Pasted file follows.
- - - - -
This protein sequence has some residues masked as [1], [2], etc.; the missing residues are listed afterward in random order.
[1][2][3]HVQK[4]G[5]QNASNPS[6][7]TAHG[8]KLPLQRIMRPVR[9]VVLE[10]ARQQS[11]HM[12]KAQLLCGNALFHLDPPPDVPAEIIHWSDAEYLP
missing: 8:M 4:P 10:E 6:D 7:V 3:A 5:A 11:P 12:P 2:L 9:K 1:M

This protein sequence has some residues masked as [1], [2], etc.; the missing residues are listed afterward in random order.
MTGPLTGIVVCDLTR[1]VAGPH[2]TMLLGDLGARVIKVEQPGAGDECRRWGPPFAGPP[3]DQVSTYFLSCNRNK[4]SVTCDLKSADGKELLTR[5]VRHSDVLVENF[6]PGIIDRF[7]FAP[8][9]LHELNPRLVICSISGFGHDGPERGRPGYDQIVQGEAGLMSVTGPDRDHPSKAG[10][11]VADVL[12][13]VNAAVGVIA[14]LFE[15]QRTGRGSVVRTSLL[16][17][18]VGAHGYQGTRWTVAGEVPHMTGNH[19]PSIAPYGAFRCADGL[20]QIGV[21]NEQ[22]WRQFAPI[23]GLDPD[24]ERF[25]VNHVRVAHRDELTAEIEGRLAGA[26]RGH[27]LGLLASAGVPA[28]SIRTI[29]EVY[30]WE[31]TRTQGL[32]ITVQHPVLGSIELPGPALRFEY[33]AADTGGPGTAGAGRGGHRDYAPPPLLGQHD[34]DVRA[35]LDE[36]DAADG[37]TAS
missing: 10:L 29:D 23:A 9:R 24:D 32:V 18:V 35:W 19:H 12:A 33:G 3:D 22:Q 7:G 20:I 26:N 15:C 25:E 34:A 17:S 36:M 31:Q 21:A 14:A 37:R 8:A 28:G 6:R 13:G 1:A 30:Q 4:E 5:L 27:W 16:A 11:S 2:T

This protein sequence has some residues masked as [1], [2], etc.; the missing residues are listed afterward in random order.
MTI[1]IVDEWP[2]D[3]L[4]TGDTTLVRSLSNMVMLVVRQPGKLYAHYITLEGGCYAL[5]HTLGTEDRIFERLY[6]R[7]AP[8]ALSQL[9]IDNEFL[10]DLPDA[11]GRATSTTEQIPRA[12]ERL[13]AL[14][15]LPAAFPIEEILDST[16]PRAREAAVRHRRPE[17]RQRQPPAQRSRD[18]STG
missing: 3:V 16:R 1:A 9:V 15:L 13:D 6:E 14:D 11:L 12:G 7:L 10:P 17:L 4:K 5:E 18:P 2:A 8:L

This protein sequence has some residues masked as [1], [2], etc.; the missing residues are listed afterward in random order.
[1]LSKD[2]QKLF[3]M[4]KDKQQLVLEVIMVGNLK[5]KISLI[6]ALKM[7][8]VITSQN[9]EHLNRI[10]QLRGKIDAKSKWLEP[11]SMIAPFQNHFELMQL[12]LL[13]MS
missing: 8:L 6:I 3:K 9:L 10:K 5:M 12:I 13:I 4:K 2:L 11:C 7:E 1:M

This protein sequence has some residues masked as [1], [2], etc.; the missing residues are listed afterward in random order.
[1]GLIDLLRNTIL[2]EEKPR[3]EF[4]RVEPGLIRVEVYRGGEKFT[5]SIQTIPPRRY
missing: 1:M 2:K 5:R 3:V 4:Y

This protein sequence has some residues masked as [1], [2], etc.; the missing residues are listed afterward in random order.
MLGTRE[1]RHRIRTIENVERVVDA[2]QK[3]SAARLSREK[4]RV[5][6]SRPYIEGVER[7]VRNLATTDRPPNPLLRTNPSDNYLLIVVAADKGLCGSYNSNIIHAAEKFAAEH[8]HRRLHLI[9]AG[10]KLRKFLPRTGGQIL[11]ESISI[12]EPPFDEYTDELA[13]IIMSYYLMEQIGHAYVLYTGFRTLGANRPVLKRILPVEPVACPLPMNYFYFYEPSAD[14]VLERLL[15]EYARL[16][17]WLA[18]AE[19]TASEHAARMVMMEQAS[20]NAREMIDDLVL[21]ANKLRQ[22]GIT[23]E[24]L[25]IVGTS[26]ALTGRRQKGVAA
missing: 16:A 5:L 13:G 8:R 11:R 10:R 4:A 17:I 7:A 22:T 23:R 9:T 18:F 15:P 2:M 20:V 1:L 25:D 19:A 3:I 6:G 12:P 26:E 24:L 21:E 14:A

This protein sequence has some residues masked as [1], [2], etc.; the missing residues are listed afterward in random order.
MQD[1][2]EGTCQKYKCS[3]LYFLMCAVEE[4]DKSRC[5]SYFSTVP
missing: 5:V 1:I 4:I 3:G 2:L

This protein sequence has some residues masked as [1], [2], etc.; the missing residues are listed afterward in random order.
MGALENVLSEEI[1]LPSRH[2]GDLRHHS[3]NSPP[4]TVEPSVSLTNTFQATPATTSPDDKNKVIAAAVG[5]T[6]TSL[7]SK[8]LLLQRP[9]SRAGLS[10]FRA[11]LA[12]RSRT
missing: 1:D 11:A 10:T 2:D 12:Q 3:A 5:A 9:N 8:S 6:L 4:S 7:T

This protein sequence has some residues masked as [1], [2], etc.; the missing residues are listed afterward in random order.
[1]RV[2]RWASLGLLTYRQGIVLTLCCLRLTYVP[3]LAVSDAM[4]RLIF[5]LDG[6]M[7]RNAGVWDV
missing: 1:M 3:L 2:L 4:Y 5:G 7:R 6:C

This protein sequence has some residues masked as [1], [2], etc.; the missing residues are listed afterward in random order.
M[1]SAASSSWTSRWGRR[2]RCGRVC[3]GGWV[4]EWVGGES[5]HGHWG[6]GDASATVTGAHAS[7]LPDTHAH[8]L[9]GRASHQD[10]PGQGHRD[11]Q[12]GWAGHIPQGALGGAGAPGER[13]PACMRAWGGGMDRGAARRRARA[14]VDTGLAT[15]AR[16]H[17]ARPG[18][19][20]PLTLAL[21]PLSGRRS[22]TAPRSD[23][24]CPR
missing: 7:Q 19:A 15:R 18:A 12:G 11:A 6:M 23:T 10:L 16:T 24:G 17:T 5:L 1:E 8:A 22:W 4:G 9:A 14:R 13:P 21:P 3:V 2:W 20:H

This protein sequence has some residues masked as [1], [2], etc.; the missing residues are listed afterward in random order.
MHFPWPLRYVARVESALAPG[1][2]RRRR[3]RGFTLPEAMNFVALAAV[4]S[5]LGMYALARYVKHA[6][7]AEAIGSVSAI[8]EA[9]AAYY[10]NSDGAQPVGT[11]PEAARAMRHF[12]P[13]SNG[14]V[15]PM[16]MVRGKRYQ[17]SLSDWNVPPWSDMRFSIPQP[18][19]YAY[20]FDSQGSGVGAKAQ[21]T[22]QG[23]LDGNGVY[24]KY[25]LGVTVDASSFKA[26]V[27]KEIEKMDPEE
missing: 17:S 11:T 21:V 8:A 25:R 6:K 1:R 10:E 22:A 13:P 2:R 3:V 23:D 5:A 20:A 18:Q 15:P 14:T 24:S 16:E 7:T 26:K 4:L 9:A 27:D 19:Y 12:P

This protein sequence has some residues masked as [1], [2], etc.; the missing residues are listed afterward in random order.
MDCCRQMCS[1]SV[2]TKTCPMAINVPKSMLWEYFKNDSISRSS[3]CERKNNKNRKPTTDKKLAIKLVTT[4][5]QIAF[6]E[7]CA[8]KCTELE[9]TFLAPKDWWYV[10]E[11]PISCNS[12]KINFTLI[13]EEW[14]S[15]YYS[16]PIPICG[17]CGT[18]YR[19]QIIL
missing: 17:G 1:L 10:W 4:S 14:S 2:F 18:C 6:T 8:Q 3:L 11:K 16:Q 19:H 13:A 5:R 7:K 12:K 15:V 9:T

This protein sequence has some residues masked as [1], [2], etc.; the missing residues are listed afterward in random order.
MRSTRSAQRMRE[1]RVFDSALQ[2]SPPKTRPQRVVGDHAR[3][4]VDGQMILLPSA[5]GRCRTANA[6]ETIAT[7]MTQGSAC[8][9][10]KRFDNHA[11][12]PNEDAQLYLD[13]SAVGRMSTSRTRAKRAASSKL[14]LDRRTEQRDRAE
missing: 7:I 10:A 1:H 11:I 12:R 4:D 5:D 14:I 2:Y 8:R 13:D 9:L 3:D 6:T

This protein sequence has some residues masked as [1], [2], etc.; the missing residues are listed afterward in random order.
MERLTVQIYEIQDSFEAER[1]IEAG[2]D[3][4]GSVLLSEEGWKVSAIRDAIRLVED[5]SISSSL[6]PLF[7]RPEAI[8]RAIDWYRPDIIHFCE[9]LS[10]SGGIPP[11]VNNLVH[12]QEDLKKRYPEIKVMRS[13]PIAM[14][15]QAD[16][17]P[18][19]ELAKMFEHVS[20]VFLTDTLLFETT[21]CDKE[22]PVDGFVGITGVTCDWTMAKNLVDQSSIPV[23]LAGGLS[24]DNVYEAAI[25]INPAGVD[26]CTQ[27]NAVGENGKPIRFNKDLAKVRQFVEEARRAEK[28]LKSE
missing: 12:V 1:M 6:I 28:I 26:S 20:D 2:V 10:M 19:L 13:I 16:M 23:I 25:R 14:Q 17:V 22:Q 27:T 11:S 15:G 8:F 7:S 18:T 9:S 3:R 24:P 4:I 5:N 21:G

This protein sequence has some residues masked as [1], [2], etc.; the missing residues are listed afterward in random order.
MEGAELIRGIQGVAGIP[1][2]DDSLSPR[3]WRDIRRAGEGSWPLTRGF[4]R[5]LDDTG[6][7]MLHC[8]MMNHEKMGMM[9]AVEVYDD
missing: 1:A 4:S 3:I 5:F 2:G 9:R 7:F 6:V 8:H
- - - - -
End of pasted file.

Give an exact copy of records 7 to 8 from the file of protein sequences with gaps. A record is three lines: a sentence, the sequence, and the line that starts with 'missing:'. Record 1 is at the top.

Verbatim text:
This protein sequence has some residues masked as [1], [2], etc.; the missing residues are listed afterward in random order.
MQD[1][2]EGTCQKYKCS[3]LYFLMCAVEE[4]DKSRC[5]SYFSTVP
missing: 5:V 1:I 4:I 3:G 2:L

This protein sequence has some residues masked as [1], [2], etc.; the missing residues are listed afterward in random order.
MGALENVLSEEI[1]LPSRH[2]GDLRHHS[3]NSPP[4]TVEPSVSLTNTFQATPATTSPDDKNKVIAAAVG[5]T[6]TSL[7]SK[8]LLLQRP[9]SRAGLS[10]FRA[11]LA[12]RSRT
missing: 1:D 11:A 10:T 2:D 12:Q 3:A 5:A 9:N 8:S 6:L 4:S 7:T